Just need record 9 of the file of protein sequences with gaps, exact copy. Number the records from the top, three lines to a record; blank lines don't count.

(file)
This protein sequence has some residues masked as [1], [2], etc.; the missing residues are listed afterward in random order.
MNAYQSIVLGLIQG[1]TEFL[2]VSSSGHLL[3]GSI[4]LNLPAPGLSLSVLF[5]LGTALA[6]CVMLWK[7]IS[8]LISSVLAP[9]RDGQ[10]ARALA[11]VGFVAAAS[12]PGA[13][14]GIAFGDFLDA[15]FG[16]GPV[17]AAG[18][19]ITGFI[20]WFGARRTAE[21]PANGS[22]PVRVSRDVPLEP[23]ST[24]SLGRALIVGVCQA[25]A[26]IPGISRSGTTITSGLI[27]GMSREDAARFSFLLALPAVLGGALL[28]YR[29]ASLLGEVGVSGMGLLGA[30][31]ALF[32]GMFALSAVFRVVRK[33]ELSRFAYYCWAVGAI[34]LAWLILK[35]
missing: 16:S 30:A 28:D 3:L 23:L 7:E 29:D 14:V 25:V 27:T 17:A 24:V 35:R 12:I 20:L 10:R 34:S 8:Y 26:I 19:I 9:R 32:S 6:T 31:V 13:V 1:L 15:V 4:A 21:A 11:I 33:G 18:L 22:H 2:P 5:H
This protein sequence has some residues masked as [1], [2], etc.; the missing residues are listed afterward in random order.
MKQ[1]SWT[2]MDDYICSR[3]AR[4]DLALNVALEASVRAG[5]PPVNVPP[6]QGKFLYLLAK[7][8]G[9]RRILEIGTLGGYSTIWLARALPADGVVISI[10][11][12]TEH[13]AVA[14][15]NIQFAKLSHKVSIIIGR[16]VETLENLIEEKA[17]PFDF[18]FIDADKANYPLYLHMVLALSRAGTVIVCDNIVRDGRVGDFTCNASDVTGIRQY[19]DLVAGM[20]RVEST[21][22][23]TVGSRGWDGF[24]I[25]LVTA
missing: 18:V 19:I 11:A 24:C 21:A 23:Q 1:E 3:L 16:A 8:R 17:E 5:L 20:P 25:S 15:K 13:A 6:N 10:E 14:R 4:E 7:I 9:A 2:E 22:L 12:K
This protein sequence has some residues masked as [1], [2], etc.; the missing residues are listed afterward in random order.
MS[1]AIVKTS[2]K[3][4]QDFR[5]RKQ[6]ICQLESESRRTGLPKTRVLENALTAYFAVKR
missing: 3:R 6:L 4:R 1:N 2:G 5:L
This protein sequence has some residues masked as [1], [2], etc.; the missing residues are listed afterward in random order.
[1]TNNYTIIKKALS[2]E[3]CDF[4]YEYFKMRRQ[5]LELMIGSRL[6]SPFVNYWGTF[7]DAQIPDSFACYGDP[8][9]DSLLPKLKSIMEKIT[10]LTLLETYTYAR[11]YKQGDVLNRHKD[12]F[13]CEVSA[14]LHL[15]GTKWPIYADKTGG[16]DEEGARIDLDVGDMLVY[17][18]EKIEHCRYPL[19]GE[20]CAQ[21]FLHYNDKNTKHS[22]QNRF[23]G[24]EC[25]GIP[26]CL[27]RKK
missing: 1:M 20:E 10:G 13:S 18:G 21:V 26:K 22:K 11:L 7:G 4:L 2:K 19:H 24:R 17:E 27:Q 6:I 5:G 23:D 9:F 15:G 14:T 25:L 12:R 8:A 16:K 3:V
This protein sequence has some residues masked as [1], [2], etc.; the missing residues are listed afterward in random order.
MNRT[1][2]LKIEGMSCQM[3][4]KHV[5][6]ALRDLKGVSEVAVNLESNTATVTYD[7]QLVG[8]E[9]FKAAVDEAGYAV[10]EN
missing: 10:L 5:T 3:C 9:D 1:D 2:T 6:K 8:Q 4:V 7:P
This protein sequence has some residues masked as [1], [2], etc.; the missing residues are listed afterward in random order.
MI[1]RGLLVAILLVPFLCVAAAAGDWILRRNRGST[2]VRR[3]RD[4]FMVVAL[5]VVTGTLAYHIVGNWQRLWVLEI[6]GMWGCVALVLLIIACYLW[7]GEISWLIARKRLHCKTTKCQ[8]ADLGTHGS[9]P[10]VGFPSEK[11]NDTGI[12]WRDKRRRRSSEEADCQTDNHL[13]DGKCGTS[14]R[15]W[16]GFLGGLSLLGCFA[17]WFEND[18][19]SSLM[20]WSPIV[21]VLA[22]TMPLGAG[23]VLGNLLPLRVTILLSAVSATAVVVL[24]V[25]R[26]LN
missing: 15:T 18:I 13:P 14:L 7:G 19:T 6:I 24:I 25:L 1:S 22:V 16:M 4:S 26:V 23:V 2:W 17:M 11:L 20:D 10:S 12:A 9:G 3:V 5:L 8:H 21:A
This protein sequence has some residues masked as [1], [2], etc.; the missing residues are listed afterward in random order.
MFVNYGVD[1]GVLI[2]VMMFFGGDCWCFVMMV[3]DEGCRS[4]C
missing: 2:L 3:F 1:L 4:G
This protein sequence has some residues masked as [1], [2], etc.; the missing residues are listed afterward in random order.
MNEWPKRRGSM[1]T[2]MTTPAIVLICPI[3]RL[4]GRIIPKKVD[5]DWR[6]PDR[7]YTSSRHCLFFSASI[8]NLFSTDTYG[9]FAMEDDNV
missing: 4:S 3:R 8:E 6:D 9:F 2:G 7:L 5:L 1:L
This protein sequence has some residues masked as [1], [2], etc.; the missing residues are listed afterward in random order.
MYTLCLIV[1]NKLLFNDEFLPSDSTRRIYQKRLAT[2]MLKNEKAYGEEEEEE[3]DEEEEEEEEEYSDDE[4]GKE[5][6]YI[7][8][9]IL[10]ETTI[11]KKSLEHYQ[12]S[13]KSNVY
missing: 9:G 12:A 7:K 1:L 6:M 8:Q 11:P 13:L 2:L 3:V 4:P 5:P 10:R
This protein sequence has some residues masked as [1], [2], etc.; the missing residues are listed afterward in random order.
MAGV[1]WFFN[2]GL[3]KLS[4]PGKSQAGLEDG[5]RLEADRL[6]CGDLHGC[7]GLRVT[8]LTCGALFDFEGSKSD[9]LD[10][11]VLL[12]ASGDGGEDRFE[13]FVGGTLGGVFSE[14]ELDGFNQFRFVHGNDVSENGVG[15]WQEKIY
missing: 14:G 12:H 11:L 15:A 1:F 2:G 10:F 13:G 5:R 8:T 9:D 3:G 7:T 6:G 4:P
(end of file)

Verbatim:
This protein sequence has some residues masked as [1], [2], etc.; the missing residues are listed afterward in random order.
MYTLCLIV[1]NKLLFNDEFLPSDSTRRIYQKRLAT[2]MLKNEKAYGEEEEEE[3]DEEEEEEEEEYSDDE[4]GKE[5][6]YI[7][8][9]IL[10]ETTI[11]KKSLEHYQ[12]S[13]KSNVY
missing: 9:G 12:A 7:K 1:L 6:M 8:Q 11:P 13:L 2:L 3:V 4:P 5:P 10:R